Even Tiger Woods turned around.
Steve Stricker holed out with a wedge for eagle on the eighth hole to keep pace with Woods, then he surged ahead with birdie chances on every hole in a tidy round of 7-under 64 that left him tied with Aaron Baddeley in the BMW Championship.
Baddeley birdied his final two holes for a 65 that allowed him to join Stricker at 15-under 198 and play in the final group.
The third round of these PGA TOUR Playoffs looks much like the first two events -- terrific golf by the top players, setting the stage for what could be more great theater in the final round.
Stricker, who won the first playoff event at The Barclays for his first victory in 6 1/2 years, might be the hottest player in golf and is wildly popular in these parts, having played golf at Illinois and grown up nearby in Wisconsin. Another victory would give him a commanding lead in the chase for the FedExCup, with Woods or the absent Phil Mickelson having to win the Tour Championship to catch him.
Baddeley, who won in Phoenix earlier this year, was a forgotten figure on the back nine even though he was always in range. Then came a 30-foot birdie putt on the 17th hole, followed by an approach into 5 feet at the last to get into the final group.
Woods never looked more subdued after a 65, but he missed only one fairway and two greens, and figured his putter kept him from one of his best scores of the year. Not that he was complaining after finishing the round a stroke back.
'I felt like 6 under was the highest score I could have shot,' Woods said. 'But I'm in a good spot going into tomorrow.'
Barring an amazing charge from behind, it appears to be a three-man race at the BMW Championship.
Woods will be playing with Justin Rose, who birdied his last two holes to salvage an otherwise ho-hum round of 69, leaving him five shots behind the leaders.
Jonathan Byrd, who was tied with Baddeley at the start of the third round, shot an even-par 71 and fell six shots behind.
'You make par out here you get run over,' Woods said.
Stricker usually had to settle for par. He hit all 18 greens in regulation and has not missed a green since the 13th hole of the second round. Despite making five birdies and his eagle, he missed five birdie putts from inside 12 feet.
'I had real good opportunities,' he said. 'But at this point, you can't be greedy. Nobody makes them all. And when you do, you have one of those '60' rounds.'
Woods felt like he was going to have one, also missing a number of good chances from short range. A three-time winner at Cog Hill, Woods spent most of the back nine atop the leaderboard, with impressive shots on the par 5s.
He wanted to go for the par-5 11th green with a 2-iron, hitting a draw that would bend left with the breeze. But he felt it shift to the right, so chose to hit a slice with his 3-wood that disappeared over the trees and settled onto the green.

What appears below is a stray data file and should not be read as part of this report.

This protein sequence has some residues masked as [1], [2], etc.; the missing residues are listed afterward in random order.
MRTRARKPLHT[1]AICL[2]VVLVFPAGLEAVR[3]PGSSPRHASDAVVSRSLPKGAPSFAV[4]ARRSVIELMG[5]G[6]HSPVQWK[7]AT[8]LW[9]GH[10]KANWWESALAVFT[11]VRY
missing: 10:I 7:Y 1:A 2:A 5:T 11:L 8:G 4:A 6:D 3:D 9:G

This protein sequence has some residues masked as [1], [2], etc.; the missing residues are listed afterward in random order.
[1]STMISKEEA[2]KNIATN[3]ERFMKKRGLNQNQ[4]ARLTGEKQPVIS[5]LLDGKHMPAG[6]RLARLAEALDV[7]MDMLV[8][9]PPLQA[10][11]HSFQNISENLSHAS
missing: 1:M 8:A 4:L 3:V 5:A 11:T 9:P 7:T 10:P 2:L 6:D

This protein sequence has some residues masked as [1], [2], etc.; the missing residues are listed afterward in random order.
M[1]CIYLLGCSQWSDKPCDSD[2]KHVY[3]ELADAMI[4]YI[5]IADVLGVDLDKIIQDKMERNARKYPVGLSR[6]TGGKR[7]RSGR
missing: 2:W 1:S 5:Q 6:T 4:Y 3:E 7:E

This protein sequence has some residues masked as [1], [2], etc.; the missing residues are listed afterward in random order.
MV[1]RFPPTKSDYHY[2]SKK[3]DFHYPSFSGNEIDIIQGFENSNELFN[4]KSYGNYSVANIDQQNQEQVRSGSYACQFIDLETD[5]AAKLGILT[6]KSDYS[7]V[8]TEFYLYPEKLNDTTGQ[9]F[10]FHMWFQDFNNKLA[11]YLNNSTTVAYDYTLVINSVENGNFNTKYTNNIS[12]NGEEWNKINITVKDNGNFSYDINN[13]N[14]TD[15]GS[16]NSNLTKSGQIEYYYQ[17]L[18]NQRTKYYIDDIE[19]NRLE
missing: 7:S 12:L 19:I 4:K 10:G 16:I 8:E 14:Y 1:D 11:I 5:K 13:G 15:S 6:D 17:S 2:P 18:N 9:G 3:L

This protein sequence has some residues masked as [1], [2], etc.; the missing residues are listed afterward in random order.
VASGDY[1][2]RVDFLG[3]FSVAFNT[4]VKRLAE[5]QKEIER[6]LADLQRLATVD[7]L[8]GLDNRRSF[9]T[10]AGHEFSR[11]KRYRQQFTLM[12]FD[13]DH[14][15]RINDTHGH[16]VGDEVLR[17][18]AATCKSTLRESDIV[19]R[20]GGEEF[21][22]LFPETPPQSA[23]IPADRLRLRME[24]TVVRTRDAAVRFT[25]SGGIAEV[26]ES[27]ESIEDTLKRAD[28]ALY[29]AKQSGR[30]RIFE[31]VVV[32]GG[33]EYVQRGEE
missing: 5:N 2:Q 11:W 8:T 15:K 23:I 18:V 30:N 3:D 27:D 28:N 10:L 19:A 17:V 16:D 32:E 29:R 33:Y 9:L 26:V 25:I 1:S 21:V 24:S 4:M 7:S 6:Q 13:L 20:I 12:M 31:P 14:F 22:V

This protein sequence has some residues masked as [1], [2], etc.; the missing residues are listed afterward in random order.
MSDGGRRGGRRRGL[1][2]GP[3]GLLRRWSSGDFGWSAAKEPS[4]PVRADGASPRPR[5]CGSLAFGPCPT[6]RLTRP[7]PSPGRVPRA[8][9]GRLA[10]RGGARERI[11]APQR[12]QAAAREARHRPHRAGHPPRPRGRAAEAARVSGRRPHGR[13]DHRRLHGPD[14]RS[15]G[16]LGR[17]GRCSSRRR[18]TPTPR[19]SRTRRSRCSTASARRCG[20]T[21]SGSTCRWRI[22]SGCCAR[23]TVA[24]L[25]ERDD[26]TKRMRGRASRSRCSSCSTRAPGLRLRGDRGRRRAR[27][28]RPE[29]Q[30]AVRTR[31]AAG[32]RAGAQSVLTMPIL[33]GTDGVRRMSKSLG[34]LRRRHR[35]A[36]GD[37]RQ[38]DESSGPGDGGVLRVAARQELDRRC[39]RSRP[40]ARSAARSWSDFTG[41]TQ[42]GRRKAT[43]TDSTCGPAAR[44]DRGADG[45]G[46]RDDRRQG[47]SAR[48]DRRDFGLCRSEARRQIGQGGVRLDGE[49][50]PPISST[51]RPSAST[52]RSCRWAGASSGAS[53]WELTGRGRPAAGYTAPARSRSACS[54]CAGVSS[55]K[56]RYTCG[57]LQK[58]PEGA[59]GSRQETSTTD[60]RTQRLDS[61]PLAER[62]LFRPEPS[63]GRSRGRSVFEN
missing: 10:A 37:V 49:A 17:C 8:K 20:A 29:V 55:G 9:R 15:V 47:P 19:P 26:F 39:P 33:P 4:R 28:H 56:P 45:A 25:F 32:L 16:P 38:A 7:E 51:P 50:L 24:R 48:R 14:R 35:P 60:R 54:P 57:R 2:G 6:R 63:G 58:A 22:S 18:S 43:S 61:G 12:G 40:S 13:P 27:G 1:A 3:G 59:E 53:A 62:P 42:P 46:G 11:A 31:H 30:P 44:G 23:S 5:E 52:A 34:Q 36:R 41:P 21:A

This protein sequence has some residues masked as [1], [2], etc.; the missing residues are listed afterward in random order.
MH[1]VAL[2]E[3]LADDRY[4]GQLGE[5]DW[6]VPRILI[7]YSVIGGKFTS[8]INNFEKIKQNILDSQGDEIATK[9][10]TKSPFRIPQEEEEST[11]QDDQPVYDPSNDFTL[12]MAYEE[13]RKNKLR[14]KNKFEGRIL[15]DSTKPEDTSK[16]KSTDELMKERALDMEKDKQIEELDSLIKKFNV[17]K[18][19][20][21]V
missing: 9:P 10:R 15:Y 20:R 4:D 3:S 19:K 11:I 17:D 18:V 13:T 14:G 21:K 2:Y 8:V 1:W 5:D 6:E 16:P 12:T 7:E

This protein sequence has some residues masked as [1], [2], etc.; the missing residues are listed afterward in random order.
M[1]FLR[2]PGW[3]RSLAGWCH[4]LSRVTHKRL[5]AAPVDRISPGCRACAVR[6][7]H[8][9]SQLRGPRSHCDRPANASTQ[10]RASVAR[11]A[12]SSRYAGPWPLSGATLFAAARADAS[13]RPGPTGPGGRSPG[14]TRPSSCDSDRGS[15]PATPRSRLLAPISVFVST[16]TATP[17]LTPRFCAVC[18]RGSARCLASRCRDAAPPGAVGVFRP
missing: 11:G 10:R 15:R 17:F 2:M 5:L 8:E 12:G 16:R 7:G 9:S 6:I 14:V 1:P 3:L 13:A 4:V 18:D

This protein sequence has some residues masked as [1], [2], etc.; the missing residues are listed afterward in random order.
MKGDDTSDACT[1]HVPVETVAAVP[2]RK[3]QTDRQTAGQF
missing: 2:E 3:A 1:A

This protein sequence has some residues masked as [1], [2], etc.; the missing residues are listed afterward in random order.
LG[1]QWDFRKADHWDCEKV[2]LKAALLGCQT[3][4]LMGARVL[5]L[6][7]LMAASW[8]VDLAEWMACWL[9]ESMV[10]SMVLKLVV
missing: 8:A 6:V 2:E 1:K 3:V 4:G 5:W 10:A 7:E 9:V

The birdie on No. 15 was peculiar only until he reached the green.
Woods safely found the fairway with a 3-wood, then Camilo Villegas drive landed on Woods' ball and knocked it back. Under the rules, he had to drop it in the vicinity where it had been, and his drop bounced back about a foot into the front of a divot.
Needing to carry the bunker at 232 yards, Woods played a 3-iron back in his stance to about 35 feet for a two-putt birdie.
Stricker was in the group behind him, and matched him birdie-for-birdie, picking up a shot on the par-4 13th, from a bunker on the 15th and with his approach into 5 feet on the final hole that gave him the lead.
The applause was deafening as Stricker walked off the green, something he only hears in Chicago and Milwaukee.
'Any other part of the country, they don't even know who I am,' said Stricker, who had to scrounge up 50 tickets for Cog Hill.
The guy who lost his PGA TOUR card two years ago now is hard to miss. This has been an amazing rebirth for Stricker, who squandered three good chances to win from May through July, then cashed it at Westchester.
And he's not willing to stop until his season is over. He birdied the last three holes at The Barclays by hitting clutch shots and making big putts, 'and it seems to carry on to each and every event.'
Baddeley is 11th in the playoff standings, and a victory would give him a chance at the $10 million prize for the FedExCup. It will be his first time in the final pairing since the U.S. Open, where he shot 80 while playing with Woods, but the Australian only wants to keep giving himself chances.
That's one thing the top three guys on the leaderboard have in common.